Popping Pills 2: Iron

My vitamins

Iron

I decided to start taking iron a few days a week.  I have tested low enough to be turned away from donating blood a few times.  Since I have been tracking my food intake with the My Fitness Pal app on the phone, I have discovered that my iron intake is low.  In my search for energy and balance, I felt that taking some iron may be helpful.

Like vitamin D, from the previous post, you can take too much iron.  Please use with caution and discuss iron supplementation with your doctor.

The body uses iron to help build red blood cells.  These cells are what carry oxygen through the body.

Signs and symptoms of low Iron

  • Feal weak and/or fatigue easy
  • Pale appearance
  • Dizziness
  • Shortness of breath
  • Children and babies can have different signs, including slow growth and skill development
  • Difficulty maintaining body temperature
  • Irritability
  • Headache
  • Urge to eat unusual substances
  • Rapid heartbeat
  • Difficulty focusing
  • Brittle nails and/or hair loss

How to boost iron without supplements

  1. Do NOT drink coffee or tea for up to 3 hours before your iron containing meal.  They can interfere with your body’s ability to absorb the iron.  
  2. Eat foods with vitamin C with iron containing foods to help with absorption, especially with plant based sources.
  3. The body tends to absorb meat based sources more efficiently but all of these foods can help boost your iron:

Clams, Oysters, Beef, Liver, Kale, Spinach, White Beans, Tofu, Watermelon, Strawberries, fortified grains and cereals, Pumpkin seeds, Molasses, Lentils

Chart from CDC

Recommended Dietary Allowance (RDA) for iron by age and sex.
Age/Group Life Stage Iron (mg/day)
Infants 0–6 months 0.27*
7–12 months 11
Children 1–3 years 7
4–8 years 10
Males 9–13 years 8
14–18 years 11
19–30 years 8
31–50 years 8
51–70 years 8
>70 years 8
Females 9–13 years 8
14–18 years 15
19–30 years 18
31–50 years 18
51–70 years 8
>70 years 8
Pregnant Women 14–18 years 27
19–30 years 27
31–50 years 27
Lactating Women 14–18 years 10
19–30 years 9
31–50 years 9
*This value is an Adequate Intake (AI) value.  AI is used when there is not enough information known to set a Recommended Dietary Allowance (RDA).
Source: Dietary Reference Intakes, Institute of Medicine, Food and Nutrition Board Adobe PDF fileExternal Web Site Icon.* (PDF-86k)

Related Websites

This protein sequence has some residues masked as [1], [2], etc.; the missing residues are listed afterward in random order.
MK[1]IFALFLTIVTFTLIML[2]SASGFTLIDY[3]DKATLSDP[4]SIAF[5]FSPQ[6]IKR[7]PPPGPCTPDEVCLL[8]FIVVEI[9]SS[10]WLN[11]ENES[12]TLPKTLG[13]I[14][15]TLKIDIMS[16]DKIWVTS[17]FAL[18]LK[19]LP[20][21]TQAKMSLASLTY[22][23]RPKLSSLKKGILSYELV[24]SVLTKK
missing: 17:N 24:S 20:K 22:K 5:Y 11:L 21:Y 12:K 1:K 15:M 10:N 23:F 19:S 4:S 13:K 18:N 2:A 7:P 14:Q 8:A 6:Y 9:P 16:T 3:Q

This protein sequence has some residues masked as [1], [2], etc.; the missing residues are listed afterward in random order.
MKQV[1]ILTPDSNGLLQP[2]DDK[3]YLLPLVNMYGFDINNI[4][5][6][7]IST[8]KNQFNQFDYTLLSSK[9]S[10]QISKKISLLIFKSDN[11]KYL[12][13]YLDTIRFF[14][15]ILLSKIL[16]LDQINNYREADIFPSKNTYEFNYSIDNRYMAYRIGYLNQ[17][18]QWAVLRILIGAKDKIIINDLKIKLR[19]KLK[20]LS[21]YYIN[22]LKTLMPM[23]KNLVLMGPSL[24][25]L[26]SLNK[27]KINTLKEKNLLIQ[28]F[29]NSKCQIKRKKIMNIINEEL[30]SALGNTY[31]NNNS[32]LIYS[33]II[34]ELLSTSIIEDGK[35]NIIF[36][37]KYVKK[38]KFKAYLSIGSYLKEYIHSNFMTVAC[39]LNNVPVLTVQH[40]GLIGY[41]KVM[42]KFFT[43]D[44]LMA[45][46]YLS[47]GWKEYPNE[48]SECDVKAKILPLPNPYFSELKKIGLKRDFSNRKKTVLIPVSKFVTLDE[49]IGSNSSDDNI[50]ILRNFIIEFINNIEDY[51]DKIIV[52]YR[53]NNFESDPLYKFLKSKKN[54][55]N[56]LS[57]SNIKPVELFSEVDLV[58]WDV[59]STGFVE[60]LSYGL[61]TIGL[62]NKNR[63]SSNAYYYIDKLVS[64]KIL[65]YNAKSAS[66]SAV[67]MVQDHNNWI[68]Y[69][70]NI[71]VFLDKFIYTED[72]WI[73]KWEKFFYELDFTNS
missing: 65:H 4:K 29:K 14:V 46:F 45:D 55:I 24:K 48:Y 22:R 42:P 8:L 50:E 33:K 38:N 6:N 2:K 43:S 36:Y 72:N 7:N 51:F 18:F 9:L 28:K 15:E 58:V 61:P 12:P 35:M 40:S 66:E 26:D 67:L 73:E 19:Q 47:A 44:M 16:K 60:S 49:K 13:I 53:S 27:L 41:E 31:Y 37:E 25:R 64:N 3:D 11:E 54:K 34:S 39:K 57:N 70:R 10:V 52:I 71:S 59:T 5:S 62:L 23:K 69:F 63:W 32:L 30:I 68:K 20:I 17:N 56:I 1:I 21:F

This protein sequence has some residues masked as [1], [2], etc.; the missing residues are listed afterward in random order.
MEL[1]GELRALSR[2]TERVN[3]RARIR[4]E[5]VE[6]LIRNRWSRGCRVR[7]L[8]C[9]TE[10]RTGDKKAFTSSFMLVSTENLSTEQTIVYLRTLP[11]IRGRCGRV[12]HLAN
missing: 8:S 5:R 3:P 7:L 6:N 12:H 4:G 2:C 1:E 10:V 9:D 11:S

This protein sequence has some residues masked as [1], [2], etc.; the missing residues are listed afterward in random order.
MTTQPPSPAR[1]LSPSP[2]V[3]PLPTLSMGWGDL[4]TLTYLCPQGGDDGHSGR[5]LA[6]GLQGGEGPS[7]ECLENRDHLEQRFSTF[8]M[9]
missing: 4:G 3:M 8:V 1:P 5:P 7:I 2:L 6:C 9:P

The Daily Green

MedlinePlus

Red Cross

WebMD

Dr. Oz

Livestrong

Other Popping Pills Posts:

D3

Fish/Krill Oil

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19 thoughts on “Popping Pills 2: Iron

  1. As always, great information and resources. I used to take a multivitamin with iron, but I don’t anymore as I mentioned on your previous post. But I, too, need to make sure I get enough iron in my diet, because my hemoglobin runs low as well. I envy my husband’s robust hemoglobin level. 😉

      • As I’m sure you know, low hemoglobin does not mean low iron. And as I’m sure you also know, taking too much iron can lead to an increased risk of heart disease and cancer. You’re smart to get it from foods! Thanks for the post!

        • I totally agree and people should discuss supplements with their doctors and other health professionals. I do find that I need to ask my doctor if s/he would be comfortable adding specific tests to the usual check-up type blood work. Thank you so much for the added information!

  2. Hi Katie. I gave up popping iron when I chewed on a couple of feet of rail track and 3 miles of rail trucks containing rocks fell into the gorge filling it, causing the water to back up and flood the city. Definitely a health risk in taking too much iron 😉 Ralph xox

  3. I’m so tough, I just chew on nails! Sometimes I pop so many pills, it feels like a full meal! Who are you calling heckler? Annie’s been making awesome Kale smoothies lately. I even have dark green ice cubes in my freezer! Yay! 🙂

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